If you are ever charged with a state or federal crime, there is a lot of legal language that may confuse the layperson. But if you understand the terminology and procedures, the process may not be as intimidating with the help of an experienced criminal defense attorney.
Sealed Indictment Definition
A sealed indictment is simply the legal term for accusing someone of a felony crime. A felony crime is a crime that is punished by more than one year in prison.
As far as an indictment, that means the criminal charge has been presented to a grand jury, and they concluded there was enough evidence to charge the person with a crime. This means the state or federal case will go to a trial in front of a judge and jury.
While the grand jury is technically an independent body, most grand juries do indict who the prosecutor asks them to indict.
A sealed indictment just means the grand jury process is accomplished in secret. In fact, the secrecy is strict enough that the defendant may not even know they could be arrested.
Once the indictment has been issued against the defendant, they will be arrested and charged. But the sealed indictment will not be provided to the public. So, you may not know you are being investigated or the offenses that are being looked into.
Eventually, the criminal indictment will be unsealed. Then, a warrant for the defendant’s arrest is issued. Keep in mind that a sealed indictment is always unsealed but it may be later in the legal process.
Many states have a preliminary hearing in front of the magistrate or a lower court to show evidence that justifies using a sealed indictment.
Why Are There Sealed Indictments?
One of the most common reasons the legal system uses a sealed indictment is so the defendant doesn’t flee the state or country. This is done so they do not know they are being investigated until they are already in custody. So, there’s no reason for them to take off.
With a sealed indictment, the prosecutor will appear in front of the grand jury, but the defendant won’t know they are being investigated. They will learn of the indictment eventually but it could take some time.
The grand jury proceeding isn’t a trial, so the defendant isn’t there to defend himself. The indictment process is merely looking into the chances that you committed the crime.
The grand jury may also use a sealed indictment to protect people from having their identities revealed. For example, witnesses’ and victims’ identities can be protected for a time with a sealed indictment.
Next, the sealed indictment may give law enforcement more time to investigate the matter. They may need additional time to investigate others who may have participated in the crime. If the case is unsealed too soon, some suspects may get wind of it, which could affect the criminal investigation.
At the appropriate time that is up to the prosecutors, the sealed indictment is unsealed and the arrest warrant is issued. While the indictment is sealed at first, it will eventually get into the public record when you go on trial.
Sealed Indictments Are Only For Felony Charges
If the suspect is indicted by a state or federal grand jury, the charges usually include a felony crime. According to the Fifth Amendment, Americans cannot be charged with ‘capital’ or ‘infamous’ crimes without the charges being reviewed by a grand jury.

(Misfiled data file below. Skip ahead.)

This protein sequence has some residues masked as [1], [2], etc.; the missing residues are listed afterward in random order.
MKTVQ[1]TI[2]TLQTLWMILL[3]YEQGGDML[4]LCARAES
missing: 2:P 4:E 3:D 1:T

Many states use sealed indictments to charge felonies, while others opt for a preliminary hearing. There, a lower court judge reviews the case to decide if there’s enough evidence that the suspect committed a felony crime.
How A Sealed Indictment Can Be Challenged
Grand jury indictments are secret. You won’t know charges are pending, and it will take longer for you to find out if there is a sealed indictment.
By the time the indictment is unsealed, you may already be arrested and prosecutors have had plenty of time to build their case. That’s why hiring a skilled criminal defense attorney is critical. State and federal prosecutors have the financial resources and manpower that can be hard to beat.
However, a skilled attorney can successfully challenge a state or federal indictment. The charges sometimes can be proven at trial to be untrue. But there are other ways the sealed indictment can be challenged before there is a trial:
- Not offering enough details about the nature of the charge
- Not showing the law was violated
- Not pleading all elements of the crime
- Alleging a crime happened after the statute of limitations elapsed
- Bringing the case to the improper court or venue
Remember Your Rights If You Are Indicted
Whether the indictment is sealed or unsealed, all defendants have protections under state and federal law when they appear in front of a judge. Every defendant has these rights with a sealed or unsealed indictment:
- Have a criminal defense attorney represent you
- Learn the evidence the prosecutor has against you for the alleged crime
- Give a plea of guilty or innocent
- A fair trial before a jury
The sealed or unsealed indictment doesn’t mean you are innocent or guilty of the alleged crime. It only means the grand jury believes there is sufficient evidence in the case for you to be criminally charged.
Understanding legal terminology, such as ‘sealed indictment,’ is important so you better understand the criminal justice process.